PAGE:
For conformal case (\(\xi =-1/6\)) this always leads to \(-2\). Although for any other choices of \(\xi \) the \({\dot{H}}/H^2\) ratio is a function of \(\phi \), if we limit \(\xi \) to be a positive integer, then \({\dot{H}}/H^2\) at the discussed point also becomes a positive (phantom-like) value which asymptotically vanishes for larger \(\phi \)’s (\(\xi \phi ^2 \gg M_p ^2\)). In Fig. 1, this property has been demonstrated in two different scale: Fig. 1a shows that the de Sitter path appears as an attractor for incoming trajectories. This plot does not have enough resolution to magnify \((\chi _1=0,\chi _2=1)\) point. Figure 1b has an enough resolution and one can recognize the essential role of the point \((\chi _1=0,\chi _2=1)\) which is the return point of oscillations. The former sub-figure contains only one complete oscillation in order to help readers to follow the subject of the current discussion. Several oscillations phase diagram has been plotted in another plot (Fig. 9). From (32) we infer that for \({\dot{H}}/H^2>0\), \(\chi _2\) remains a decreasing function of time at this point and therefore the inward trajectories are pushed to meet the other fixed point at (\(\chi _1=1,\chi _2=0\); Fig. 1). The latter point is a representative of Higgs field minimum since \(\phi \) appears fourth power in \(\chi _2\) definition. To reach the potential minimum, the trajectory needs to cross out the phantom boundary which is defined by
$$\begin{aligned} \chi _2= & {} 12 \chi _1 \xi +\chi _1+1\\&+\sqrt{\chi _1 \left( 72\xi ^2 \chi _1+6 (\chi _1+2) \xi -\chi _1\right) }. \end{aligned}$$
The very important result is that every time the potential is around its minimum, the equation of state is like matter dominated stage and one can demand for the (p)reheating to operate. We know that the preheating is more effective whenever the inflaton crosses its minimum due to the parametric resonance phenomenon. Moreover, our numerical calculations confirm that the mentioned flipping between phantom and ordinary regions gives \({\bar{w}}\approx 1/3\) (where the bar means average over e-folds) which is another support for being in an oscillatory phase (Figs. 2, 3).

5 An oscillatory fate; the vindication of an inflationary scenario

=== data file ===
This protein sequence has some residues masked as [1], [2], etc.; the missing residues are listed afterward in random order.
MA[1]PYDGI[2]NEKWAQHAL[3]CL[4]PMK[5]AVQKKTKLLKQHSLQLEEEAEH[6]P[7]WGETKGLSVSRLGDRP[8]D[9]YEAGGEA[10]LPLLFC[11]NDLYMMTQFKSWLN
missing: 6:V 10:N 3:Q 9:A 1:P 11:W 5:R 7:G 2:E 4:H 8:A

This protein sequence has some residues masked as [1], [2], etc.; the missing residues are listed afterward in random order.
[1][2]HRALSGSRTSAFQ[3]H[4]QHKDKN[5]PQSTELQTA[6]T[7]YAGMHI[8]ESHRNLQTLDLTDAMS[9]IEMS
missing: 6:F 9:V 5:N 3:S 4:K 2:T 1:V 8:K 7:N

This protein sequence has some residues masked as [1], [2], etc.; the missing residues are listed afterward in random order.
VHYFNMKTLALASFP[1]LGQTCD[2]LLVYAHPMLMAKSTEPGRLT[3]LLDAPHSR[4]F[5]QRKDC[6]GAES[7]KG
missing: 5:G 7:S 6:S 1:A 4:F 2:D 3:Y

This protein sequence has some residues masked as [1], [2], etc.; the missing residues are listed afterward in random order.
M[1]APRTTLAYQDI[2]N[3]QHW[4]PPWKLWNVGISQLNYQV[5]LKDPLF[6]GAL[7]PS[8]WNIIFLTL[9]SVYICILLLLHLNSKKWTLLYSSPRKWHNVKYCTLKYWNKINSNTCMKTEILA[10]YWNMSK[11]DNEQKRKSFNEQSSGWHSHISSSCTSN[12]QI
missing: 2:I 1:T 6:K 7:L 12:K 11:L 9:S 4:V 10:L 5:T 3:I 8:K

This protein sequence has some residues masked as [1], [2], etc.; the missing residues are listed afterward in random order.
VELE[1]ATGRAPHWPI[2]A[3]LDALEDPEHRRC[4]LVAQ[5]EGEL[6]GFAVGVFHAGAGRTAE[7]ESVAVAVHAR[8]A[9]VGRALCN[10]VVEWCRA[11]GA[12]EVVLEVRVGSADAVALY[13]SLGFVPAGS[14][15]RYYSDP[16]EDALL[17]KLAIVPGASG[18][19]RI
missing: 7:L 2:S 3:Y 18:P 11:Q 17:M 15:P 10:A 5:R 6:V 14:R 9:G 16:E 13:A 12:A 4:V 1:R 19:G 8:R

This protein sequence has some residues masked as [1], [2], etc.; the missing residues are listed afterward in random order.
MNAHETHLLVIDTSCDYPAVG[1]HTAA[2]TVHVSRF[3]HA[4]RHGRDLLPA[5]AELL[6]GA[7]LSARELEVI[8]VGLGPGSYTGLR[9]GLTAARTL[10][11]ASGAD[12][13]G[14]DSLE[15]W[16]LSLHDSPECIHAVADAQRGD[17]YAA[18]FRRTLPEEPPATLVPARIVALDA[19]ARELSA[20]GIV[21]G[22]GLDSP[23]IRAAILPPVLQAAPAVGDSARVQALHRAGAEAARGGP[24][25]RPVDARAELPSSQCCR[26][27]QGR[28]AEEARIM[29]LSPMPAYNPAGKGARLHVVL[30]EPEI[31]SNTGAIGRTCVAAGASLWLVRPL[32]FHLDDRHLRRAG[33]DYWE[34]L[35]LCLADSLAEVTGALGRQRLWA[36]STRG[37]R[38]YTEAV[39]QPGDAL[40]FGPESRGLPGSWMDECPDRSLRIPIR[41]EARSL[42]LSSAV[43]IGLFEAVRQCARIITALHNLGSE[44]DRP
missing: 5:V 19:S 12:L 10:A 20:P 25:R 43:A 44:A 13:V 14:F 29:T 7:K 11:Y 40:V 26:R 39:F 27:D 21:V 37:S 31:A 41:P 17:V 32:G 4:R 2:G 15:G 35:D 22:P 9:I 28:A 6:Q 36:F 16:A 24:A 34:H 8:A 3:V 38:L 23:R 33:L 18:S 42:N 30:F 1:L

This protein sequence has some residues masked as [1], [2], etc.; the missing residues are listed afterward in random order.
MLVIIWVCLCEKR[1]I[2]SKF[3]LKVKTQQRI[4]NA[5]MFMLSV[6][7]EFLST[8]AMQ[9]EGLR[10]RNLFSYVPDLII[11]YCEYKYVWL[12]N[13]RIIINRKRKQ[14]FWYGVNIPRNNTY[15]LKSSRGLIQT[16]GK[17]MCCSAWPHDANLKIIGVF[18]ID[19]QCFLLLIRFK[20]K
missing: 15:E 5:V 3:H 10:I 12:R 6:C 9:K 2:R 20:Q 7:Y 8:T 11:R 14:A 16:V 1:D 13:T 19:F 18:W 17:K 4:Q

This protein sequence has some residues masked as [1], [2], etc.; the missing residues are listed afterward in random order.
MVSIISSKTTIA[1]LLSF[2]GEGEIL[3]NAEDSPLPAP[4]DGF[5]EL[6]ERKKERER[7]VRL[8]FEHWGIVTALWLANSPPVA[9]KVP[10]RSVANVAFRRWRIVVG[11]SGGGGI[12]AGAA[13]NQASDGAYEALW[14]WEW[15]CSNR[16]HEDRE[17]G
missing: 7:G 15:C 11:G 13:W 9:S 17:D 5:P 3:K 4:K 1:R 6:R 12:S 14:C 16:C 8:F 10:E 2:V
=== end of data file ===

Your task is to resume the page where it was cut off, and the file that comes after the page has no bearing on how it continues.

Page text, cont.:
The requirement that the original Higgs inflation model should be followed by a transient oscillatory era after the inflationary period is an old and well-known practice. On the other hand, there have been suggestions that there might be phantom crossings before reaching the de Sitter destiny of the late universe [42, 43, 45, 46]. In this regard, it does not seem likely to reconcile these two different ideas in a manner that a phantom originated path reaches a de Sitter partial attractor where enough inflationary e-folds are accomplished before falling into an oscillatory phase. Figure 7 demonstrates the complete evolution of \(\chi _1\) and \(\chi _2\) in which the motion stars from phantom era and after approximately 1000 e-folding ends in an oscillatory phase. The evolution of \(w_{eff}\) for this simulation has been plotted in Fig. 6 where one can recognize the smooth phantom crossing, the de Sitter inflationary period and the oscillatory ultimate from the plots. It is already known that phantom originated trajectories may exhibit many oscillations around the de Sitter boundary, flipping between phantom and ordinary equations of state, while these oscillations never provide an end to the de Sitter main trajectory [45, 46]. Therefore, one may exclude any inflationary hypothesis which has a phantom origin since it seems impossible to find a required end of de Sitter expansion for them. In other words, Higgs inflation like other inflationary scenarios must possess an ordinary (non-phantom) initial condition. Here, we intend to show that this conclusion is not generally true and at least for the original Higgs inflation scenario, a phantom origin can evolve to an ordinary inflation with a desired oscillatory end. Numerical simulations also confirm this behavior (Figs. 2, 3, 5, 6) and one can recognize the \(w_{eff}\) evolution from phantom region to de Sitter expansion and follow its way towards \(\bar{w_{eff}}=1/3\) during ultimate oscillations around vacuum (Figs. 36). The entire scenario has been plotted in Fig. 6 where one can follow the history from a phantom-like pre-inflationary start point to a quasi de Sitter partial attractor which ends at an oscillatory phase. We have already shown that for a typical f(R) inflationary theory, the post-inflationary oscillations occur around \(R=0\) which in FLRW background \(R=6{\dot{H}}+12 H^2\) can be written as \({\dot{H}}/H^2=-2\) or equivalently \(w_{eff}=1/3\) [53, 54, 55]. Of course, being in the Jordan frame makes the oscillatory interpretation slightly weird but one can easily infer that during an oscillation the point \((\chi _1=0,\chi _2=1)\) marks the return point of the Higgs field where \(\dot{\phi }\) vanishes and \((\chi _1=1,\chi _2=0)\) indicates the central point of the Higgs potential. Without assuming higher powers of Ricci scalar in the Lagrangian, one may not expect the system to exhibit explicit oscillations around \(R=0\) which is the overall behavior of an extra scalar degree of freedom (scalaron) in f(R) theories. In Sect. 8, we will see that such oscillations around \(R=0\) exist and become quasi sinusoidal as they lose their energy due to expansion (Fig. 10). We also see that the oscillations occur around the Higgs field minimum. Therefore, we witness a twofold oscillation. As we have stated earlier, numerical calculations confirm that \(w_{eff}\) shows flattering behavior around the average 1 / 3 value (see Fig. 3). Any complete oscillation needs to meet the minimum at \(\phi =0\) \((\chi _1=1,\chi _2=0)\) as well as the return point \(\dot{\phi }=0\) at \((\chi _1=0,\chi _2=1)\). In other words, our choice of variables restrict the minimum of the \(\chi _1\) and \(\chi _2\) oscillatory amplitude to be unity. It may seem weird that in an expanding universe \(\chi _1\) and \(\chi _2\) oscillations do not decay out and asymptotically reach a unit amplitude. But one has to remember that \(\chi _1\) and \(\chi _2\) have nontrivial relations with R, \(\phi \) and \(\dot{\phi }\) and as we will show, \(\phi \) and \(\dot{\phi }\) oscillations continue to decay with time even when \(\chi _1\) and \(\chi _2\) oscillate with an approximately constant amplitude (Fig. 11).